Weighton Wold Herd wins Most Improved Herd Award for the Stabiliser breed
The Weighton Wold Herd owned by R & J Farms Ltd, of Market Weighton in the East Riding of Yorkshire, has been recognised by AHDB Beef and Lamb as the Most improved Herd of Stabiliser cattle in England for 2012.
Robert Rook originally ran a dairy cross suckler herd, using terminal sires to produce a large calf for slaughter. But this was a labour intensive system and he wanted a more manageable and profitable cow. So when approached by Richard Fuller to help form the Stabiliser Cattle Company, he became involved in the company’s breeding programme − the focus of which is the economic production of consistently high quality beef cattle from forage-based systems. Mr Rook then became a director on the board of BIG Stabiliser Herd Improvement, and currently serves as chairman of the board.
The Weighton Wold Herd was established in 1999. Genetics were first introduced using semen imported from the United States on crossbred suckler cows. The herd became pure Stabiliser in 1995.
After graduating from Harper Adams in 2005, Edward Rook took over
management of the herd. Five years ago he decreased herd numbers to
concentrate on the best breeding lines and to produce uniform quality across the stock. Now numbers are building again – this year 140 will calve and the target is to reach 160-170 cows over the next three to four years.
The cows are housed for just 12-16 weeks a year, brought in at the end of January and they calve from mid-February. They are turned out when conditions allow from the end of March. They forage well and have a very efficient feed conversion rate. Housing, bedding and feed costs are kept to a minimum.
They also mature early, going to the bull at 14 months of age and producing their first calf at 24 months. With longevity in their genes, many are still producing calves at 11 years of age.
The Rooks’ have been using recording stock performance for ten years and use Estimated Breeding Values (EBVs) to help select the right animals to breed from.
“It is important to record performance to ensure the herd is progressing,” says Mr Rook. “I use the figures to make sure each cow is being mated with the right bull to produce progeny with superior performance.”
Looking at breed averages and EBVs, he concentrates on the top 10% for beef value and 200- and 400-day weights which give an indication of how quickly the calves are growing and the milk production of their dams.
The traits he wants to improve are milking ability, calving ease, maternal production value and longevity, as this helps with replacement costs. Out of 120 cows, he may replace only up to ten a year, and only then if they have become outclassed in terms of their genetic potential.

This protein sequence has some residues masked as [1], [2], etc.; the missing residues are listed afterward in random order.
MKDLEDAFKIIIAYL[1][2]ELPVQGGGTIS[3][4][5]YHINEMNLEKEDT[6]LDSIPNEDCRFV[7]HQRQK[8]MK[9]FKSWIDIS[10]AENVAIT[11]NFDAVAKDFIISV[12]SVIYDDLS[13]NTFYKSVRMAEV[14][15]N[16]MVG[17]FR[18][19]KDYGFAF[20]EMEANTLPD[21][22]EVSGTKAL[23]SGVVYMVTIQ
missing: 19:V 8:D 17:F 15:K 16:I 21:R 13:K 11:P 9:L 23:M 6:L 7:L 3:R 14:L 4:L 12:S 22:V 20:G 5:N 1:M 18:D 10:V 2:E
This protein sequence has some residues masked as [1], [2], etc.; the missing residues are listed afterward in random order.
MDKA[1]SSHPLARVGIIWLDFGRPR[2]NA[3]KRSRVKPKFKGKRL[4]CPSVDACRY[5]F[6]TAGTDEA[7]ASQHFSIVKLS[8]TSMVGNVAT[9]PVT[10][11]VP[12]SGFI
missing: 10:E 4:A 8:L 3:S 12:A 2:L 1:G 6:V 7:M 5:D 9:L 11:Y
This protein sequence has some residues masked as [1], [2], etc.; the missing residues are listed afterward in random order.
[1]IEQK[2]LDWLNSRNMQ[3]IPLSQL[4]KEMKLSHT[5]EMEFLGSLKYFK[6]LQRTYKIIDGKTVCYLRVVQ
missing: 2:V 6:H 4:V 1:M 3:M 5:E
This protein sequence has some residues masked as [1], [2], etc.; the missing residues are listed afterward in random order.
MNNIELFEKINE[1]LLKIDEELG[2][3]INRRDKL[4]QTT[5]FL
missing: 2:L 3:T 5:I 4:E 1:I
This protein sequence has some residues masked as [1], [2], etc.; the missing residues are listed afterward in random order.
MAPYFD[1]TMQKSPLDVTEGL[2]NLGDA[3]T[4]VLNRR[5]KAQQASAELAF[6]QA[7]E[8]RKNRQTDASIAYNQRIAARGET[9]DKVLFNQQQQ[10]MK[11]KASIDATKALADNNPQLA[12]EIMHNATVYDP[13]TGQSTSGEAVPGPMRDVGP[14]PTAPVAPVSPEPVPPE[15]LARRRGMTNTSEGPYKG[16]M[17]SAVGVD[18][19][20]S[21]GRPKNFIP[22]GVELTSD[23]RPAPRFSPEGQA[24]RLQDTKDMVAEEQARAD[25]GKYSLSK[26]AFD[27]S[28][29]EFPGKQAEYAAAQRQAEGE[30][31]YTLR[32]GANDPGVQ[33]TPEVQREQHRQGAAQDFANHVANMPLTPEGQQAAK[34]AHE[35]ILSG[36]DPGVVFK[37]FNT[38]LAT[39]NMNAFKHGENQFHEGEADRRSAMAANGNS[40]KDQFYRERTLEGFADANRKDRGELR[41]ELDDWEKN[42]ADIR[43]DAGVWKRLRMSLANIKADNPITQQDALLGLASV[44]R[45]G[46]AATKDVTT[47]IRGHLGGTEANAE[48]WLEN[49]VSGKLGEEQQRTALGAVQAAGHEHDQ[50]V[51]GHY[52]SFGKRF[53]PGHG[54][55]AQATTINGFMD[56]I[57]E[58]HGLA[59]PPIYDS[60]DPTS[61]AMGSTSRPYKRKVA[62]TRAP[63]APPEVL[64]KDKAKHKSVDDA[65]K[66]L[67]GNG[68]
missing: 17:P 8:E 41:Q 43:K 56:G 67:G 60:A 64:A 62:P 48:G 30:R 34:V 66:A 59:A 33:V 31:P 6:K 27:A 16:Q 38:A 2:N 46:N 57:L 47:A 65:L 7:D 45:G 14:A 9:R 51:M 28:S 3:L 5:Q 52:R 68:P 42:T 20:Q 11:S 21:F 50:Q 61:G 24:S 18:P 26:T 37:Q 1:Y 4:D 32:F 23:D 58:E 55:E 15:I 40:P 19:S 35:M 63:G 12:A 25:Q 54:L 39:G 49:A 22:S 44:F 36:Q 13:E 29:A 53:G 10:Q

“The herd is now where I want it to be,” explains Mr Rook. “So I am looking to use performance recording to maintain current levels of performance.”
Bulls are bought in or home-bred. New bloodlines are introduced to avoid line breeding and to keep hybrid vigour. A bull is kept for around five years, unless he is breeding particularly well and producing elite stock, in which case he may stay longer. One of the bulls has been in the herd for eight years.
The stock bulls run with the main herd, whilst around 30 recipient cows are implanted with Stabiliser embryos in mid-June, before being turned out with a sweeper bull for a few weeks. Maintaining a tight calving period of around nine weeks provides a uniform batch of calves from which comparisons can easily be made.
Fifteen to 20 of the herd’s young bulls – deemed to be promising sires − go to the BIG Net Feed Efficiency unit at Wold Farm at the end of November and stay until March or April. Five or six from different bloodlines across the herd are selected and put on test to see how they are growing and developing when compared to others on the same trial.
Of the nineteen bulls sent last year, one was brought home to breed from, eight were sold to other breeders and the others were sent home to finish.
Males not selected for breeding in the September after they were born are castrated and fed a growing ration until mid-February or when they have reached 450kg liveweight. They are then finished on a maize-based TMR (Total Mixed Ration) to 600-650kg liveweight, grading R4L at slaughter.
Many of the Rook’s customers are newly registered Stabiliser breeders who are looking to achieve fast progress. They can access the performance figures through the Stabiliser Cattle Company website, then analyse the figures before viewing the animals at the farm. Some bulls also go to commercial herds.
“Breeders want what we all want,” Mr Rook says. “Quick, easy, efficient cattle that can realise a profit! I feel I am delivering a product that other producers want, and that can only be good for our business.”
Commenting on winning the award, Mr Rook said it was totally unexpected, and that he was very happy.
“It is good to know, from an organisation such as AHDB Beef and Lamb, that the herd is progressing in a positive way and that others acknowledge this success,” he said.
“In the past year I have taken more of a grasp of how EBVs work and what the industry is looking for. I have been more ruthless in culling out anything not breeding to potential, honing in on how individual animals perform, picking the right bulls for the right cows, and being careful not to take steps backwards.
“At only 28, it is nice to receive the recognition of my work so far,” said Mr.Rook. “I feel motivated and encouraged. Thank you!”
The award is presented by the AHDB Beef and Lamb Beef Better Returns Programme (Beef BRP) to the recorded herd that shows the greatest genetic gain for commercial characteristics over a 12-month period. There is a separate award for each of 11 UK breeds.